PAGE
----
S. Nowakowski (Secretary); W.M. Tabenski (Editor); C. Brudzynski (Organizer); J. Kaminski, J. Kopaszynski, F. Kraswoski, T. Mlynek, J. Podkulski, A. Szostak, and B. Szymanski.
The Polish Language Section maintained its headquarters at 1041 Milwaukee Ave., Chicago.
The 1924 convention of the Polish Federation of the Workers Party was attended by delegates representing 31 branches in 18 cities in the East and Midwest. Chairman of the convention was Boleslaw Gebert, former editor of the Federation's organ, Glos Rabotnitczy. A report of the Central Executive Committee was delivered by Earl Browder.
"Report of Committee on Foreign Speaking Organizations to the National Convention of the Socialist Party, May 17, 1908." Committee report to the 1908 SPA Convention in Chicago, delivered by S.A. Knopfnagel. The Committee advocated the acceptance of all foreign language organizations seeking affiliation with the Socialist Party, subject to 5 conditions: "(1) They are composed of Socialist Party members only. (2) Any foreign speaking organization having a national form of organization of its own be recognized only if all the branches composing this organization having been chartered by the national, state, or local Socialist Party organizations, and pay their dues to the respective Socialist Party organizations. (3) No foreign speaking organization asking the Socialist Party for recognition shall issue their own particular national, state, or local charters. Same to be issued only by the respective organizations of the Socialist Party, as the case may require. (4) All foreign speaking organizations affiliated with the Socialist Party must and shall conform in every respect with the Socialist Party national, state, and local constitutions, platforms, and resolutions. (5) They should function only as agitation, education, and organization bureaus of the Socialist Party." Includes an amendment made from the floor but not published in the SP's Official Bulletin (probably due to incompetence rather than malice) prohibiting the refusal of admission to the SPA on account of race or language.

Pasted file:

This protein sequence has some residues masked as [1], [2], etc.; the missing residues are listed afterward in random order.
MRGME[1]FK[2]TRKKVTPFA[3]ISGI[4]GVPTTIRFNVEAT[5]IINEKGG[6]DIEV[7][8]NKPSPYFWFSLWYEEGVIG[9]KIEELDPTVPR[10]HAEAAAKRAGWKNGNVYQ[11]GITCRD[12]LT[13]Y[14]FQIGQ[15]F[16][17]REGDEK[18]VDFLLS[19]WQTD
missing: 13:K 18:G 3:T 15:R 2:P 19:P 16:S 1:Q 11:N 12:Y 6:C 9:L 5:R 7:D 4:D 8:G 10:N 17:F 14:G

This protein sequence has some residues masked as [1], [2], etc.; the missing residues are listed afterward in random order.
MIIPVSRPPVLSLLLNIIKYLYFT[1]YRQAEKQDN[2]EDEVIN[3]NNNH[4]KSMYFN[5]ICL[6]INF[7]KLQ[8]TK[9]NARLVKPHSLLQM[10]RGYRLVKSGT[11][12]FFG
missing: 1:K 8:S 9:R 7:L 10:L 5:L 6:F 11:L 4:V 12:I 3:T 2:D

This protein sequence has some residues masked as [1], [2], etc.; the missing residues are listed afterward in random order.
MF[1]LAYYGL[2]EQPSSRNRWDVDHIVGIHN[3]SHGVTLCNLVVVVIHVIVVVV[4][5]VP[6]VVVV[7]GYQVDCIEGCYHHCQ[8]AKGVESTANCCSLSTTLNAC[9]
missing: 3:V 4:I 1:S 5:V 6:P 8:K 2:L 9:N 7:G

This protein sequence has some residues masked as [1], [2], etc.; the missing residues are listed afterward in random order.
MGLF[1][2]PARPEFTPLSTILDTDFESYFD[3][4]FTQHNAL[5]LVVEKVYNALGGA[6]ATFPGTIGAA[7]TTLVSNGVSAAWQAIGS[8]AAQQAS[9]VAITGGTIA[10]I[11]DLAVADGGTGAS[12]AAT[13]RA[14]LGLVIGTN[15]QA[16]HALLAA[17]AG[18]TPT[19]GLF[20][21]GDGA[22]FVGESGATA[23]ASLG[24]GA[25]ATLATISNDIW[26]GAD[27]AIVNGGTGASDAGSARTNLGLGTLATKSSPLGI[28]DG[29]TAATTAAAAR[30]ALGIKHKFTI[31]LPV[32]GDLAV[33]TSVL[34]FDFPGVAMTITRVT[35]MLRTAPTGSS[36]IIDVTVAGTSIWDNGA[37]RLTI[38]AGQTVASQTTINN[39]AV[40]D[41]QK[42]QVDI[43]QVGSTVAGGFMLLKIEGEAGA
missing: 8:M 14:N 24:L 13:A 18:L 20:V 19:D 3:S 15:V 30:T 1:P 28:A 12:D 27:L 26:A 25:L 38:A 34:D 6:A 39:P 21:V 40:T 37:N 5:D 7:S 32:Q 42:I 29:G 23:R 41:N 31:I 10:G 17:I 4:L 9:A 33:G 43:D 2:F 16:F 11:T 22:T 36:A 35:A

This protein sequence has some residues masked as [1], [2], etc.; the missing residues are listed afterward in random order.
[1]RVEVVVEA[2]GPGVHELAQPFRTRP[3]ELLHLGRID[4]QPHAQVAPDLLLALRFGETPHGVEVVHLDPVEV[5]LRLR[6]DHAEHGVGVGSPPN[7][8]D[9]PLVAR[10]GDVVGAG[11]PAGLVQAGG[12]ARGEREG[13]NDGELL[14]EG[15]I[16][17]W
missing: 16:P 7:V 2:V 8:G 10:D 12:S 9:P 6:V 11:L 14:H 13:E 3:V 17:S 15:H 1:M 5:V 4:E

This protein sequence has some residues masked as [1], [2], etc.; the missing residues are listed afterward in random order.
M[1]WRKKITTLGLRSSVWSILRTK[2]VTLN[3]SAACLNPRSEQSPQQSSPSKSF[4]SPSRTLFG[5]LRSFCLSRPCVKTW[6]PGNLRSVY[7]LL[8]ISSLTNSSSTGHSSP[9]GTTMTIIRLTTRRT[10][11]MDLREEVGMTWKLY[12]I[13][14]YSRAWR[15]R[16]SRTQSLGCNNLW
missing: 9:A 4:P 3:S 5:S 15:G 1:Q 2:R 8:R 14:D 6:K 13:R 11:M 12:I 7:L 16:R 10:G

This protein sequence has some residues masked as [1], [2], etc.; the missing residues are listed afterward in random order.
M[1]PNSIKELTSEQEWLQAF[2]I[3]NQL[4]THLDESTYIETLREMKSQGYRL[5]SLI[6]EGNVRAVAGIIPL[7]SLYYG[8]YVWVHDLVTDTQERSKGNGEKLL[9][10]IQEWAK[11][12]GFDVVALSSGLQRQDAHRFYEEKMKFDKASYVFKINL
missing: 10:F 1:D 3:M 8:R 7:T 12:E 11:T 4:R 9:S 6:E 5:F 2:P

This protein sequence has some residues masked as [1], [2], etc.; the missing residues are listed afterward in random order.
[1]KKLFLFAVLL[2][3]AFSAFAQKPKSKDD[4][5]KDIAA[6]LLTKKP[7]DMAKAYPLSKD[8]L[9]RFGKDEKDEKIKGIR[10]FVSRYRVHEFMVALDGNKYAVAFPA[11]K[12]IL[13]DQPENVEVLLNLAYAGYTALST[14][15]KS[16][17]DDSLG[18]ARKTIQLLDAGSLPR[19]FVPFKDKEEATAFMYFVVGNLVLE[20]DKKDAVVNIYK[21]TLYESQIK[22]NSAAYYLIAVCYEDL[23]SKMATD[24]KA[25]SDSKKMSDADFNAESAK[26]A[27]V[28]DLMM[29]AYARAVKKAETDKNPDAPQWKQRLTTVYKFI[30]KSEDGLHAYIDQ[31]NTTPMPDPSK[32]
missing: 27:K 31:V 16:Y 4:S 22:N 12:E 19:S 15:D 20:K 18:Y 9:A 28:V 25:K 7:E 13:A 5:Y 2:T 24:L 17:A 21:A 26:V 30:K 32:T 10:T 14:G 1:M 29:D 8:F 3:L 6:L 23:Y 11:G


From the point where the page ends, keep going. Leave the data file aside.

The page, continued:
Report of Polish Section to the Socialist Party National Convention, May 1912," by H. Gluski. Until the groups unified in February 1913, there were two Polish-language affiliates of the Socialist Party of America. This is the report of Translator-Secretary of the larger of these two groups, the Polish Section of the Socialist Party (Zwiazek Polskiej Partii Socjalistyczne -- ZPPS), to the 1912 Indianapolis National Convention of the SPA. A few details about organizational history, size, and the Polish-language press are provided in this very short document.